As James Connolly said ” Surely Christ did not die for these people”.
    For those of you who believe in Santa: don’t get Gerry a parrot for Chrsitams. He has more than enough already.

  • Pete

    I suppose you’ll be dragging up Tone’s support for the Jacobins next, and the hideous Red Terror of the French revolution. Look non-partition only became part of a form of Republicanism post ’22 – so what exactly was the ideology about before then – I put it very simply – Anti-sectarian, Anti-catholic church, pro-equality of all including sex, personal religious practice etc, equitable sharing of national resources and pro-international struggle – you Henry support a Nationalist party, you are objectively not a Republican and you seem to not even have the intellectual ability to see that. Your political movement fell for the machinations of some bitter old men and FF gold and I applaud and respect G Adams for managing to get your sorry asses out of the morass of hate you got into – but I will never forgive the damage you done to the Republican cause in Ireland.

  • Harris

    Here’s a good recent article from the “Blanket”, which kind of falls into the strategy, or lack there of, of the late Sinn Fein.


  • Henry94

    Call the Stickies all the names you like

    I haven’t called them any names. Except sticky which I hope is not offensive.


    If you are happy with your slogans then I’m happy for you. But if they translate into support for the Soviet Union as they did for the stickies then they are either bad slogans or badly applied. Even looking at the list you can see where the trouble starts.

    Anti-sectarian, Anti-catholic church,


    pro-equality of all including sex, personal religious practice etc,

    Do you think the Soviet Union was a good example in that regard?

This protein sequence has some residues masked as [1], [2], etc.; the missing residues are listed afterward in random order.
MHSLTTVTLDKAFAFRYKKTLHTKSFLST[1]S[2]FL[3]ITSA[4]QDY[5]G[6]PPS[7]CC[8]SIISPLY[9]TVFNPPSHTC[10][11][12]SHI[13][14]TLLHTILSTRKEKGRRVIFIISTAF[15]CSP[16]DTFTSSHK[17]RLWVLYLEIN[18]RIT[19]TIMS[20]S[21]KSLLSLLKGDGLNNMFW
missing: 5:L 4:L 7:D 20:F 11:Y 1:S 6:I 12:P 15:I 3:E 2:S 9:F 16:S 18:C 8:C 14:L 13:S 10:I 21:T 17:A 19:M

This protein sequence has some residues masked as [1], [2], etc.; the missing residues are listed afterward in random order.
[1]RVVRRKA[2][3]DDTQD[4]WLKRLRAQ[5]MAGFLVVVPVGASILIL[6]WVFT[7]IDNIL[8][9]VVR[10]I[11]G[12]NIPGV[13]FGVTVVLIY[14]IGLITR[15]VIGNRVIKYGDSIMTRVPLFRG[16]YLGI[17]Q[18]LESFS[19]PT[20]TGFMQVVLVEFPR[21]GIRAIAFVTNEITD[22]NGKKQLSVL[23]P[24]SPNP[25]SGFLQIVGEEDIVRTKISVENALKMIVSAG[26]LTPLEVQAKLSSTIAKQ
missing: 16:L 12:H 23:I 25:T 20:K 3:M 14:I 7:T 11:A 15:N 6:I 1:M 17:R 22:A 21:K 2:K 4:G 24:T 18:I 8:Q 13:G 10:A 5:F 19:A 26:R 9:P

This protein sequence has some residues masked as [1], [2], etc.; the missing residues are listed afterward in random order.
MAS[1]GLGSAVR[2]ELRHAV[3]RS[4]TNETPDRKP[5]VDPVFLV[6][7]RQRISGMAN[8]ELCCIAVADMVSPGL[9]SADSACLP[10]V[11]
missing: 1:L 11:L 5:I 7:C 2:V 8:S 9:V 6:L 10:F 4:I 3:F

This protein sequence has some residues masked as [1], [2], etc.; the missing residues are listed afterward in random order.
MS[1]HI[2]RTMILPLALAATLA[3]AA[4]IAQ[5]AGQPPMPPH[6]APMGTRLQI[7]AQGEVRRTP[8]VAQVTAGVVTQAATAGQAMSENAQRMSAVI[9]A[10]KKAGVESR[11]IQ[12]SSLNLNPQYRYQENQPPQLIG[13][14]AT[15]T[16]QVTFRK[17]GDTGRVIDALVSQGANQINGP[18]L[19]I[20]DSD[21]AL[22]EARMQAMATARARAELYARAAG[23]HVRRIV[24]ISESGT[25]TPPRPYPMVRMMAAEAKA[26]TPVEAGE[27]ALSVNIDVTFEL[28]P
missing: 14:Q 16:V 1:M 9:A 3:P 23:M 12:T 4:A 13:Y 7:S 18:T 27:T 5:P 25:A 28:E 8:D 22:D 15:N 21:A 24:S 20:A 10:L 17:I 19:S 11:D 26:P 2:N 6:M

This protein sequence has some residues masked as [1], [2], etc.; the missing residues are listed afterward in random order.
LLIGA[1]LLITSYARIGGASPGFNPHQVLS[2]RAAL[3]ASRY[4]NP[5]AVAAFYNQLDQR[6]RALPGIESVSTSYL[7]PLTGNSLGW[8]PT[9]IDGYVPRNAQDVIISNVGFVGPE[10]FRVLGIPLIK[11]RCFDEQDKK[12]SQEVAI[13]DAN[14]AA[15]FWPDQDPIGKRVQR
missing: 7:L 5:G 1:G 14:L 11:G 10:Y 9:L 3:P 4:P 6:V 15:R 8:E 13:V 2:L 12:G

equitable sharing of national resources

    That has no meaning without a definition of equitable.

    and pro-international struggle

    I do remember the Sticky opposition to the free trade union Solidarity in Poland and their support for the Soviet invasion of Afghanistan. I suppose it depends on the struggle.

  • CS Parnell

    Jesus Christ, fair play to you. I have a lot of respect for the Sticks because they actually thought about what they were doing and how to do it. Adams is from the “keep blattering away” brigade and has been thinking on his feet ever since he realised his organisation was so riddled with Brit agents the war was truly unwinnable. He’s a show man, and a bloddy good one, but a showman none the less. As you say – Dev is a good comparison.

    The sticks gave up on physical force republicanism because it didn’t work, indeed it was actively re-enforcing the sectarian hostility that every United Irishman was meant to oppose – re read the 1916 declaration and see what it says about divisions and then think of Gerry’s stunning military actions against the Volunteers of the Ulster Poodle Society at La Mon.

    Today is a good day for Ireland – but let us pay tribute to the men who did the most to make it happen – Hume and Goulding. Gerry was merely the legal necessity.

  • CS Parnell

    ffs I’ve just read what Jesus Christ wrote about Sean Russell, waxing on about how great the SS were and the rest of it. My sincere apologies for even giving the suggestion you were worth talking to.

  • Garibaldy


    I think you’re right on the WP being the victim of the collapse of the USSR and on FF being the appropriate analogy.

    However, I disagree that they were clients of the USSR. Strongly, but not uncritically, supportive. not least on Ireland whenever the USSR was saying some silly things about NI at the behest of some of the nationalists in the CPI. As for being anti-republican, anti-sectarian and anti-terrorist certainly.

    The WP’s changes in policy came from a principled analysis of what republicanism meant in the modern climate. Not sure that the same can be said for either FF or PSF.